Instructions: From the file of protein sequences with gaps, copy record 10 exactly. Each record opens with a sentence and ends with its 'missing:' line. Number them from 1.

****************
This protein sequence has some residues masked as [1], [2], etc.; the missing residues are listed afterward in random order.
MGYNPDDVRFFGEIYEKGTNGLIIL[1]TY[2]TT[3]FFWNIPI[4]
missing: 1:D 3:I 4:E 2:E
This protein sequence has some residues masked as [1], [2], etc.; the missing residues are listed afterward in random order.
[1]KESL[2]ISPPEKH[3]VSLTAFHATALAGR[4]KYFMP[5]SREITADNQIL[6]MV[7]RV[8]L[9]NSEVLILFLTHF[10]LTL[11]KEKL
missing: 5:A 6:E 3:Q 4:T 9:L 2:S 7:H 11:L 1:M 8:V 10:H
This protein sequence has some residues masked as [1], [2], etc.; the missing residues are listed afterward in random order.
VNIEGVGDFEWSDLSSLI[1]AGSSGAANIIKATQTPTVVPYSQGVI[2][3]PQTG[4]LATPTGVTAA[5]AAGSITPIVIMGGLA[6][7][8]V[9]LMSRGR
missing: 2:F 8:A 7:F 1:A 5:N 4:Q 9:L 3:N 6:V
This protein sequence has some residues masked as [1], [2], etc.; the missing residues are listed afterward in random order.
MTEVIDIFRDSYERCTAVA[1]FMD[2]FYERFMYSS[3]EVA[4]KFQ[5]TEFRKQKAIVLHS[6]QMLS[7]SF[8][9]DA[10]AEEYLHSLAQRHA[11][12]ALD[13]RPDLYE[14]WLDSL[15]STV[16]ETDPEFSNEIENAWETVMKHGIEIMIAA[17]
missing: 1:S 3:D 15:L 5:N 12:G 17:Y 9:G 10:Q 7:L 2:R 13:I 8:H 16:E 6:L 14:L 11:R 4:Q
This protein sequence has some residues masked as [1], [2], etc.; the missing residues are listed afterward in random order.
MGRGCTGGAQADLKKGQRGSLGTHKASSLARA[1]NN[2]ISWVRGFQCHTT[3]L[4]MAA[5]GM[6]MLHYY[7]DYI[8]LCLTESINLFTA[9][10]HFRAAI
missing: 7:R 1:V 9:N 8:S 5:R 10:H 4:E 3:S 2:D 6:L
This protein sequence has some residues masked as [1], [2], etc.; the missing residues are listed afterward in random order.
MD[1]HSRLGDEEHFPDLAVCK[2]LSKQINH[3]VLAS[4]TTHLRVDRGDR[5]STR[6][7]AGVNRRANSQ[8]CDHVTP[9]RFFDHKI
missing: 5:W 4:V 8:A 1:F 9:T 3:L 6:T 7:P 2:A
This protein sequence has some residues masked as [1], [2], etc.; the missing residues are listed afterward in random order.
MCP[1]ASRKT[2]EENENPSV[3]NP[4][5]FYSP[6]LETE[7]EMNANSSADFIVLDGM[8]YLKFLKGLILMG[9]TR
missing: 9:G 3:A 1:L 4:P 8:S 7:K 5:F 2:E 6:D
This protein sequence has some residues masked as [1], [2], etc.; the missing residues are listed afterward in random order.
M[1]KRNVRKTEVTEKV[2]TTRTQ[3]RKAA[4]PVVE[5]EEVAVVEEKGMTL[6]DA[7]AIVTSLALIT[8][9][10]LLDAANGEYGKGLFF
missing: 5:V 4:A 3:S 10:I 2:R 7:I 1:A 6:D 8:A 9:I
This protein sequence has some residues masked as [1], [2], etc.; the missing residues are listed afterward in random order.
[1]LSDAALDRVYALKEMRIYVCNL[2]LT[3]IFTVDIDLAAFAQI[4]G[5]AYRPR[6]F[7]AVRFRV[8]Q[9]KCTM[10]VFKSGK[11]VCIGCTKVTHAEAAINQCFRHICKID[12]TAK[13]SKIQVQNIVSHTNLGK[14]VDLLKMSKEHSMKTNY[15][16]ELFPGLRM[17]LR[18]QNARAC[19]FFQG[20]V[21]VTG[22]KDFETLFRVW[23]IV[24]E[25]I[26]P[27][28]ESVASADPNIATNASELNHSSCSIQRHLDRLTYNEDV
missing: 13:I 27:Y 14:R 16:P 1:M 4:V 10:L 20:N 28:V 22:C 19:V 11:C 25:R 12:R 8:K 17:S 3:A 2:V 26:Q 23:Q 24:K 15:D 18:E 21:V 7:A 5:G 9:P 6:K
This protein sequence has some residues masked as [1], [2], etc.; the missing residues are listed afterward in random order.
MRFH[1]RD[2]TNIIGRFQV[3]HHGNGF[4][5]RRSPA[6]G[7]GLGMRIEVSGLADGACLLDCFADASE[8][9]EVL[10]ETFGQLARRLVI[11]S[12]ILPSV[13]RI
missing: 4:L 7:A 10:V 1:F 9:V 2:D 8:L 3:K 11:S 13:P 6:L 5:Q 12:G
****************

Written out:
This protein sequence has some residues masked as [1], [2], etc.; the missing residues are listed afterward in random order.
MRFH[1]RD[2]TNIIGRFQV[3]HHGNGF[4][5]RRSPA[6]G[7]GLGMRIEVSGLADGACLLDCFADASE[8][9]EVL[10]ETFGQLARRLVI[11]S[12]ILPSV[13]RI
missing: 4:L 7:A 10:V 1:F 9:V 2:D 8:L 3:K 11:S 13:P 6:L 5:Q 12:G